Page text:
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Holidays Amendment Bill

Holidays Amendment Bill

Rahui Katene; MP for Te Tai Tonga

Tuesday 23 November 2010

Mr Speaker, earlier today the Maori Party received an email which told us, in no uncertain terms, exactly how we needed to vote on this Bill.

It said

If we allow workers to covert time to cash then the next obvious step is for employers to say " We are obviously giving too many days holidays, the workers don't need them, the fact that they are selling them is proof in its self".

The people who will sell their holidays are the lowly paid ones who already work the most overtime and who really need the holidays and time with their Whanau. VOTE NO

We have had a very passionate and considered discussion of the issues that have been raised by this legislation.

Let me address each of these issues one by one.

The Bill allows employers and employees to agree to transfer the observance of public holidays to another working day.

We saw this as a very significant advance, in allowing a mechanism by which whanau members could identify days of special cultural significance to them, where they sought leave.

Days like the Hui Ahurei; the Ratana celebrations; the recognition of the 18th day for those from Taranaki iwi.

The opportunity to honour one's cultural and spiritual legacy is something that we supported.

But what this Bill then does, is to twist this opportunity, by stipulating that should the employer and employee not reach an agreement; then the employers should direct when an alternative holiday is taken.

The Bill allows employers to request proof of sickness or injury within the first three consecutive calendar days of an employee taking sick leave without first having reasonable grounds to suspect that the sick leave is not genuine.

While we would be the first to argue for transparency and accountability as a core principle of any employment relationship, we cannot fail but be influenced by the statements made by the New Zealand Nurses Organisation and the New Zealand Educational Institute, speaking on behalf of some 46000 nurses and 50,000 educa6ion staff in primary schools and early childhood centres.

It was their collective view that the new law has implications for children's health and welfare. They suggest that the new law may mean that parents who use their own sick leave to care for their children, are less likely to stay home with their children if they fear that doing so will put their employment at risk. This could result in more ill children attending schools and kohanga - the implications of that being obvious.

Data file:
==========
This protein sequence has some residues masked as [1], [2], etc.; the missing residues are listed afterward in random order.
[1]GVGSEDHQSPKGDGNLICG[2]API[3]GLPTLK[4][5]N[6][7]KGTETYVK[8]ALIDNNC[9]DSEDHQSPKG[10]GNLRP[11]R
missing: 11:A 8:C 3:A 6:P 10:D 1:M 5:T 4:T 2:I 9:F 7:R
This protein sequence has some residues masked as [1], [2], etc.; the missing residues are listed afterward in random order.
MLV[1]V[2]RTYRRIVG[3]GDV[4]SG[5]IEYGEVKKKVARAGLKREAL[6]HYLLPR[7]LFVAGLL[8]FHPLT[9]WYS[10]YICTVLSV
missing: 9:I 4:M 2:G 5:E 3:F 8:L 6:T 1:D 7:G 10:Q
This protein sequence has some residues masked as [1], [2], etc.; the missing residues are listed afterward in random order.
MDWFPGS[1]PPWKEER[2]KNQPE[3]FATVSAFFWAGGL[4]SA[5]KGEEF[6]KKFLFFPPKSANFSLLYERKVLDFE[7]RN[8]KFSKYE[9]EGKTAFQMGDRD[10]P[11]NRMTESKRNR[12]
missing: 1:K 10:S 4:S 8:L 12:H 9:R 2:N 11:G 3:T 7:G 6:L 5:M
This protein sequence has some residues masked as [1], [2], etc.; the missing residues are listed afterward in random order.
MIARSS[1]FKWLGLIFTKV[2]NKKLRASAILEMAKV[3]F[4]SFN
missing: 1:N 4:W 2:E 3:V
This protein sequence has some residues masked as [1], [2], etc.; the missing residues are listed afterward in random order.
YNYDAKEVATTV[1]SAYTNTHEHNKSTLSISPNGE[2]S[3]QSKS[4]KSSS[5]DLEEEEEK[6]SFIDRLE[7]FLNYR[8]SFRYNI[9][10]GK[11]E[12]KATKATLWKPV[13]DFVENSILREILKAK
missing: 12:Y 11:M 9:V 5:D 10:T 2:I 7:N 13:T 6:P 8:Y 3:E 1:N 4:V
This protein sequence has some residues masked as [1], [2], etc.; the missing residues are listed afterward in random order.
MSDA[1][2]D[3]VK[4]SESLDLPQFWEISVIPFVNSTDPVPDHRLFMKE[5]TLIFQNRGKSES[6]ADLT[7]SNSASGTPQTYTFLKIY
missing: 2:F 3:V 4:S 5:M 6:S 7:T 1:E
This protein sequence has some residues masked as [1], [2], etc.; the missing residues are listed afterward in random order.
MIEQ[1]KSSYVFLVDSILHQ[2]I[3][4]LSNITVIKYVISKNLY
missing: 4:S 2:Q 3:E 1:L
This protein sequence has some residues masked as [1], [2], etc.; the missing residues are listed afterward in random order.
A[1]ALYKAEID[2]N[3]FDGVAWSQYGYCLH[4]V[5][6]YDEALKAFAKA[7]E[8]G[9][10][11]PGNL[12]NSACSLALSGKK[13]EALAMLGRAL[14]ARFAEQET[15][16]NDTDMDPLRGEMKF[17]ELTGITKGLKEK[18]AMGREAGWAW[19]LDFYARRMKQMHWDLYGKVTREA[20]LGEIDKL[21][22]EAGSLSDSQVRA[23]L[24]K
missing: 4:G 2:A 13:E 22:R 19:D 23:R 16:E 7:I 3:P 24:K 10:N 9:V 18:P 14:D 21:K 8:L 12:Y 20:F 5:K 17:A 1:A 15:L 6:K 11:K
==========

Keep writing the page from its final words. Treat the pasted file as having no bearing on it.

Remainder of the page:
They also pointed out that New Zealand law currently provides for five sick days leave a year - one of the lowest rates in the OECD. Further to that, New Zealanders currently take on average 4.6 days sick leave a year compared with 7.4 days in Britain and 8.6 sick days in Australia.

So you could take that from that - either we are a lot more sturdy in New Zealand than our British and Australian counterparts - or that we drag ourselves to work, at varying stages of illhealth - simply because our leave restrictions are so harsh.

Another component of the Bill is that it allows by agreement, one week of an employee's minimum entitlement to annual holidays to be commuted for a cash payment to the employee.

This is a difficult one for us. We know that some of our members are faced with such difficult and compromised financial constraints, that the opportunity to cash in their holiday leave might just well be the respite that they need to help ease the grind of every day poverty.

But we cannot reconcile the fact that we firmly believe that every worker has the right to rest and recreation. They have the right not to be working every hour of the day; every day of the week. They have the right to enjoy being with their whanau.

And so, we firmly believe it is the right thing to do, to support employment legislation which promotes opportunities for employees to be with their families and to benefit from rest.

We are also influenced by a view which came forward to the select committee, which was that there are no safeguards with this proposal against employers yielding undue pressure on an employee to cash up their leave and sell their holiday away.

We did give this Bill the benefit of the doubt in previous stages of this legislation.

However, at the third and final reading, we are simply faced with too many questions to be able to satisfy our concerns.

We believe, on balance, that this legislation should not be supported, and we therefore will be voting against this Bill.


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